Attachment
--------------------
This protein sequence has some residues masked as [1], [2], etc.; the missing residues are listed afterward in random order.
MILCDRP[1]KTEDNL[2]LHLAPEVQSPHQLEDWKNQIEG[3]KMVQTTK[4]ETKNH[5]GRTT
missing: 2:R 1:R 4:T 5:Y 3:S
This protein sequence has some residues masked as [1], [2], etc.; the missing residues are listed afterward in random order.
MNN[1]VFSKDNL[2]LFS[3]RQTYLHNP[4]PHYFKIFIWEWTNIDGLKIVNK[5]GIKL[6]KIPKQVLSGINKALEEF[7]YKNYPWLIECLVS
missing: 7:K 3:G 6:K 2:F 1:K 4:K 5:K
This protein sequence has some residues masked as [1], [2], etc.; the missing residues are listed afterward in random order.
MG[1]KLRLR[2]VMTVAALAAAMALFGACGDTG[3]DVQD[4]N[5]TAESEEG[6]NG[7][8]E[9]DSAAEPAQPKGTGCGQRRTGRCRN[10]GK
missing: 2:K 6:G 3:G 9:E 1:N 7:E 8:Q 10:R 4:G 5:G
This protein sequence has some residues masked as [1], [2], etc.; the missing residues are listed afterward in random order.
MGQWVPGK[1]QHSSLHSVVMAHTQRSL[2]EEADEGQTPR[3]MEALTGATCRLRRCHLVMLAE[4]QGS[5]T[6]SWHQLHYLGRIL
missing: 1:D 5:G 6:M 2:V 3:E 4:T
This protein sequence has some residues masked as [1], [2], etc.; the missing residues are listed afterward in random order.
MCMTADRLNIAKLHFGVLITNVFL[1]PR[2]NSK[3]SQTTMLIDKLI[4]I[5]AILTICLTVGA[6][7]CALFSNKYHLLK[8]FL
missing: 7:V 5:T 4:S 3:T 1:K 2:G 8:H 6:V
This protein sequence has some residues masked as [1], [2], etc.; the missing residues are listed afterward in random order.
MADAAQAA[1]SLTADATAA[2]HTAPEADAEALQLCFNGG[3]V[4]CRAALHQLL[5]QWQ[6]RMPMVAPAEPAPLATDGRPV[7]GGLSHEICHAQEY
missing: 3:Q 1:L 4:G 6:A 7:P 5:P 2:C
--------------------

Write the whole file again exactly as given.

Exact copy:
This protein sequence has some residues masked as [1], [2], etc.; the missing residues are listed afterward in random order.
MILCDRP[1]KTEDNL[2]LHLAPEVQSPHQLEDWKNQIEG[3]KMVQTTK[4]ETKNH[5]GRTT
missing: 2:R 1:R 4:T 5:Y 3:S
This protein sequence has some residues masked as [1], [2], etc.; the missing residues are listed afterward in random order.
MNN[1]VFSKDNL[2]LFS[3]RQTYLHNP[4]PHYFKIFIWEWTNIDGLKIVNK[5]GIKL[6]KIPKQVLSGINKALEEF[7]YKNYPWLIECLVS
missing: 7:K 3:G 6:K 2:F 1:K 4:K 5:K
This protein sequence has some residues masked as [1], [2], etc.; the missing residues are listed afterward in random order.
MG[1]KLRLR[2]VMTVAALAAAMALFGACGDTG[3]DVQD[4]N[5]TAESEEG[6]NG[7][8]E[9]DSAAEPAQPKGTGCGQRRTGRCRN[10]GK
missing: 2:K 6:G 3:G 9:E 1:N 7:E 8:Q 10:R 4:G 5:G
This protein sequence has some residues masked as [1], [2], etc.; the missing residues are listed afterward in random order.
MGQWVPGK[1]QHSSLHSVVMAHTQRSL[2]EEADEGQTPR[3]MEALTGATCRLRRCHLVMLAE[4]QGS[5]T[6]SWHQLHYLGRIL
missing: 1:D 5:G 6:M 2:V 3:E 4:T
This protein sequence has some residues masked as [1], [2], etc.; the missing residues are listed afterward in random order.
MCMTADRLNIAKLHFGVLITNVFL[1]PR[2]NSK[3]SQTTMLIDKLI[4]I[5]AILTICLTVGA[6][7]CALFSNKYHLLK[8]FL
missing: 7:V 5:T 4:S 3:T 1:K 2:G 8:H 6:V
This protein sequence has some residues masked as [1], [2], etc.; the missing residues are listed afterward in random order.
MADAAQAA[1]SLTADATAA[2]HTAPEADAEALQLCFNGG[3]V[4]CRAALHQLL[5]QWQ[6]RMPMVAPAEPAPLATDGRPV[7]GGLSHEICHAQEY
missing: 3:Q 1:L 4:G 6:A 7:P 5:P 2:C